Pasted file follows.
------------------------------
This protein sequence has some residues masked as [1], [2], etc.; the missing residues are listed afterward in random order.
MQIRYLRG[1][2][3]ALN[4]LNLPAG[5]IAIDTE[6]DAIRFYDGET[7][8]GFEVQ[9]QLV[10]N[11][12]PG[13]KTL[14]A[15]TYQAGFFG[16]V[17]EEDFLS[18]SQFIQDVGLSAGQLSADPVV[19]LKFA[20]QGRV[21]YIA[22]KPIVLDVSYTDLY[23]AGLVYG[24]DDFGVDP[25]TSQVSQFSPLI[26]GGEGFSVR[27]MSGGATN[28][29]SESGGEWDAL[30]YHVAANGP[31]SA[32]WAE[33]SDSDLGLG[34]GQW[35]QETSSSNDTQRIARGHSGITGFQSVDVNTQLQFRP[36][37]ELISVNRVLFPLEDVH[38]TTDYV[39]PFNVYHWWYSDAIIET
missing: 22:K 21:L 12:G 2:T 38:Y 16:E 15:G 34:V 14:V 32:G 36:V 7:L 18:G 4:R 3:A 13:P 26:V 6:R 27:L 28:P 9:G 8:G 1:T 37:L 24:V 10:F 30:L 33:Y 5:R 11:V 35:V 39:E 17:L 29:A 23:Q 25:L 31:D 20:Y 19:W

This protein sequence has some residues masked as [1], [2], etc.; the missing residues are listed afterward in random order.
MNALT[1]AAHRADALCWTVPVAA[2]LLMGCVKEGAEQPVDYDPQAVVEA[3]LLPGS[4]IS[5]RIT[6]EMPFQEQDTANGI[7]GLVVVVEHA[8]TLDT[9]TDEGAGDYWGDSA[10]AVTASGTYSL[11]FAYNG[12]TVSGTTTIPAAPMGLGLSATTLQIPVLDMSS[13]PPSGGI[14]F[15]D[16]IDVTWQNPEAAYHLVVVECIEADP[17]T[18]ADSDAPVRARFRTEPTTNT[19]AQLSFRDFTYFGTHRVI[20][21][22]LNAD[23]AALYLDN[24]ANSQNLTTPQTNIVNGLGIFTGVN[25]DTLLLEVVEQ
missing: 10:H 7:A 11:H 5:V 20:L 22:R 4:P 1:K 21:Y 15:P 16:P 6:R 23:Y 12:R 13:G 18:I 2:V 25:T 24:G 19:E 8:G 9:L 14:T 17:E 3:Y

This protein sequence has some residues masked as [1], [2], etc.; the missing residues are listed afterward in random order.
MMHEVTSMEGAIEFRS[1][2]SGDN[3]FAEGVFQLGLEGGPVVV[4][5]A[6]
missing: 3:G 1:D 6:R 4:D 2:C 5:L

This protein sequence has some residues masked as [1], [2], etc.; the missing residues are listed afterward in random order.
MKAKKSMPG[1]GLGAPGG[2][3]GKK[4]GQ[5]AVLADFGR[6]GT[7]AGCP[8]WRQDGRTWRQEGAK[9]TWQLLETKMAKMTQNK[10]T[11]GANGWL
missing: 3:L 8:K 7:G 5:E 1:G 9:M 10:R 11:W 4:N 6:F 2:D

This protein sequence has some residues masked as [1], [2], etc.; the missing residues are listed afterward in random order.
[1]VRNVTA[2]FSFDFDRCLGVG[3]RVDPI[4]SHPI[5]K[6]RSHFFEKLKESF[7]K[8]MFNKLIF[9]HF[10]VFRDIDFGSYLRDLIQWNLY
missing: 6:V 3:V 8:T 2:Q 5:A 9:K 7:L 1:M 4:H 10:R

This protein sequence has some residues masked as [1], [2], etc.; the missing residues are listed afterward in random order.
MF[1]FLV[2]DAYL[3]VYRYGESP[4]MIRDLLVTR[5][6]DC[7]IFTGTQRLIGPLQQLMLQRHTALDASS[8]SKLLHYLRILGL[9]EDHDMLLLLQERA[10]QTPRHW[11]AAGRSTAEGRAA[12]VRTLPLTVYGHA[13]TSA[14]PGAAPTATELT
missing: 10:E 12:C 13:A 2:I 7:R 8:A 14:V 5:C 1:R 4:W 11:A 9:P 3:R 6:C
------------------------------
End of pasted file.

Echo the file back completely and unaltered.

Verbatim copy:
This protein sequence has some residues masked as [1], [2], etc.; the missing residues are listed afterward in random order.
MQIRYLRG[1][2][3]ALN[4]LNLPAG[5]IAIDTE[6]DAIRFYDGET[7][8]GFEVQ[9]QLV[10]N[11][12]PG[13]KTL[14]A[15]TYQAGFFG[16]V[17]EEDFLS[18]SQFIQDVGLSAGQLSADPVV[19]LKFA[20]QGRV[21]YIA[22]KPIVLDVSYTDLY[23]AGLVYG[24]DDFGVDP[25]TSQVSQFSPLI[26]GGEGFSVR[27]MSGGATN[28][29]SESGGEWDAL[30]YHVAANGP[31]SA[32]WAE[33]SDSDLGLG[34]GQW[35]QETSSSNDTQRIARGHSGITGFQSVDVNTQLQFRP[36][37]ELISVNRVLFPLEDVH[38]TTDYV[39]PFNVYHWWYSDAIIET
missing: 22:K 21:L 12:G 2:T 38:Y 16:E 15:G 34:V 14:V 32:G 36:V 7:L 18:G 4:R 3:A 13:P 26:V 6:R 27:L 28:P 9:G 8:G 1:T 37:L 24:V 10:F 30:L 33:Y 5:R 11:V 35:V 39:E 17:L 29:A 23:Q 25:L 31:D 20:Y 19:W

This protein sequence has some residues masked as [1], [2], etc.; the missing residues are listed afterward in random order.
MNALT[1]AAHRADALCWTVPVAA[2]LLMGCVKEGAEQPVDYDPQAVVEA[3]LLPGS[4]IS[5]RIT[6]EMPFQEQDTANGI[7]GLVVVVEHA[8]TLDT[9]TDEGAGDYWGDSA[10]AVTASGTYSL[11]FAYNG[12]TVSGTTTIPAAPMGLGLSATTLQIPVLDMSS[13]PPSGGI[14]F[15]D[16]IDVTWQNPEAAYHLVVVECIEADP[17]T[18]ADSDAPVRARFRTEPTTNT[19]AQLSFRDFTYFGTHRVI[20][21][22]LNAD[23]AALYLDN[24]ANSQNLTTPQTNIVNGLGIFTGVN[25]DTLLLEVVEQ
missing: 10:H 7:A 11:H 5:V 20:L 22:R 4:P 1:K 21:Y 15:P 16:P 6:R 23:Y 12:R 13:G 18:I 2:V 25:T 24:G 19:E 8:G 9:L 14:T 17:E 3:Y

This protein sequence has some residues masked as [1], [2], etc.; the missing residues are listed afterward in random order.
MMHEVTSMEGAIEFRS[1][2]SGDN[3]FAEGVFQLGLEGGPVVV[4][5]A[6]
missing: 3:G 1:D 6:R 4:D 2:C 5:L

This protein sequence has some residues masked as [1], [2], etc.; the missing residues are listed afterward in random order.
MKAKKSMPG[1]GLGAPGG[2][3]GKK[4]GQ[5]AVLADFGR[6]GT[7]AGCP[8]WRQDGRTWRQEGAK[9]TWQLLETKMAKMTQNK[10]T[11]GANGWL
missing: 3:L 8:K 7:G 5:E 1:G 9:M 10:R 11:W 4:N 6:F 2:D

This protein sequence has some residues masked as [1], [2], etc.; the missing residues are listed afterward in random order.
[1]VRNVTA[2]FSFDFDRCLGVG[3]RVDPI[4]SHPI[5]K[6]RSHFFEKLKESF[7]K[8]MFNKLIF[9]HF[10]VFRDIDFGSYLRDLIQWNLY
missing: 6:V 3:V 8:T 2:Q 5:A 9:K 7:L 1:M 4:H 10:R

This protein sequence has some residues masked as [1], [2], etc.; the missing residues are listed afterward in random order.
MF[1]FLV[2]DAYL[3]VYRYGESP[4]MIRDLLVTR[5][6]DC[7]IFTGTQRLIGPLQQLMLQRHTALDASS[8]SKLLHYLRILGL[9]EDHDMLLLLQERA[10]QTPRHW[11]AAGRSTAEGRAA[12]VRTLPLTVYGHA[13]TSA[14]PGAAPTATELT
missing: 10:E 12:C 13:A 2:I 7:R 8:A 14:V 5:C 1:R 4:W 11:A 9:P 3:R 6:C